TomTom has recently posted some rather unhealthy Q3 sales as the company sees further drop in demand for dedicated GPS units.
The Dutch company, who has been at the forefront of the satnav industry for many years aims to cut 50 million euros in costs, which will hopefully help it turn a decent profit in the coming months. The savings will also mean job cuts ofr many of its staff.
Despite a 50 per cent rise in its Q3 profit, due in large degree to depreciation of the euro against the dollar, it seems TomTom struggled - with sales falling 10 per cent in the same period to 336 million euros.
"We have started a restructuring program which will focus our organization on the areas where we see the greatest potential for growth, of which Automotive and Content & Services are clear examples," said Chief Executive Harold Goddijn in a statement.
The key part of this quote is "content and services", something which TomTom, in seeing the way the tide is turning, seems to be taking steps to address. Goddijn clearly doesn't see the future being its hardware.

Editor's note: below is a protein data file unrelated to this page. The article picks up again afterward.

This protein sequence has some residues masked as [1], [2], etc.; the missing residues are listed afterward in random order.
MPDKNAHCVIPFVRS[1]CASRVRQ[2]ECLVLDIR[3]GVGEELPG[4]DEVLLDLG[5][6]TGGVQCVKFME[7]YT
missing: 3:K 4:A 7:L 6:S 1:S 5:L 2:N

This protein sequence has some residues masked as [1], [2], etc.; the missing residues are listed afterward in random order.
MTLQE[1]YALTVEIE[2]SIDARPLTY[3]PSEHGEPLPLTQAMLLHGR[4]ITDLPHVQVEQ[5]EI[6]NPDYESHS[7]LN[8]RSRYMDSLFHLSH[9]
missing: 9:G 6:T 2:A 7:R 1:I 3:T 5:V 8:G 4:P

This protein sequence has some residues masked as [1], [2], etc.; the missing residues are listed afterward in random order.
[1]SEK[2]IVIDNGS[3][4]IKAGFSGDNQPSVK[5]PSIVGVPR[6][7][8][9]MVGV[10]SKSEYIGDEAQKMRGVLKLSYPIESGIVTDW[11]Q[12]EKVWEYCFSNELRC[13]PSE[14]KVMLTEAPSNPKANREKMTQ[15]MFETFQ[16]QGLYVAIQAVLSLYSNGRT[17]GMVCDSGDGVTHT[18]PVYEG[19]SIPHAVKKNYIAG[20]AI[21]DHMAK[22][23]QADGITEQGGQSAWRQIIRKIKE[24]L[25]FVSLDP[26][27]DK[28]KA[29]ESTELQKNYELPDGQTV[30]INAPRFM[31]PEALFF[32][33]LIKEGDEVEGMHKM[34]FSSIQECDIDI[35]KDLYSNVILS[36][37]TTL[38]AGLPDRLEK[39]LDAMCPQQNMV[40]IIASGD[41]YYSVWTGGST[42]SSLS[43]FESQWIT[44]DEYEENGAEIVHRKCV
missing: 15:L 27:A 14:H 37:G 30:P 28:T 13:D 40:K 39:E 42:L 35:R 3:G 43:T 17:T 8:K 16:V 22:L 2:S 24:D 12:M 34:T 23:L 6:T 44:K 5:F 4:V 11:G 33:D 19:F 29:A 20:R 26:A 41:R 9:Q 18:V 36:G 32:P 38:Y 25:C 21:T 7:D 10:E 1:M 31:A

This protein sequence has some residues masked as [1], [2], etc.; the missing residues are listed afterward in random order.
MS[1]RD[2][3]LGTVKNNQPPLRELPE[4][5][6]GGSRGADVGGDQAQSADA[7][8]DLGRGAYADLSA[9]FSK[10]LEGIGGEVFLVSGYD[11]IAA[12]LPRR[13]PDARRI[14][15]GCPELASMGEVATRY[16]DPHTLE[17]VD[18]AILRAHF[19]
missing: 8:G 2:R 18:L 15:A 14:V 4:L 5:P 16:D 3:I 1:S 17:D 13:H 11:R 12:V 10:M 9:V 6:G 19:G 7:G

This is due to the growing trend for Mobile phones to be used for car navigation, a comparatively cheap app download is all it takes to transform a smartphone into a suitable tool for the purpose - also bringing far more flexibility to boot. Couple this with car manufacturers looking at developing "connected cars", such as Ford SYNC which enables your smartphone GPS through the car's speakers and the future of the dedicated satnav isn't looking rosey.
Still, let's hope TomTom pulls something out of the bag as its products and services have always been top-notch.
Can you see dedicated satnavs lasting the course? If not, how long have they got? Comments in the box below please...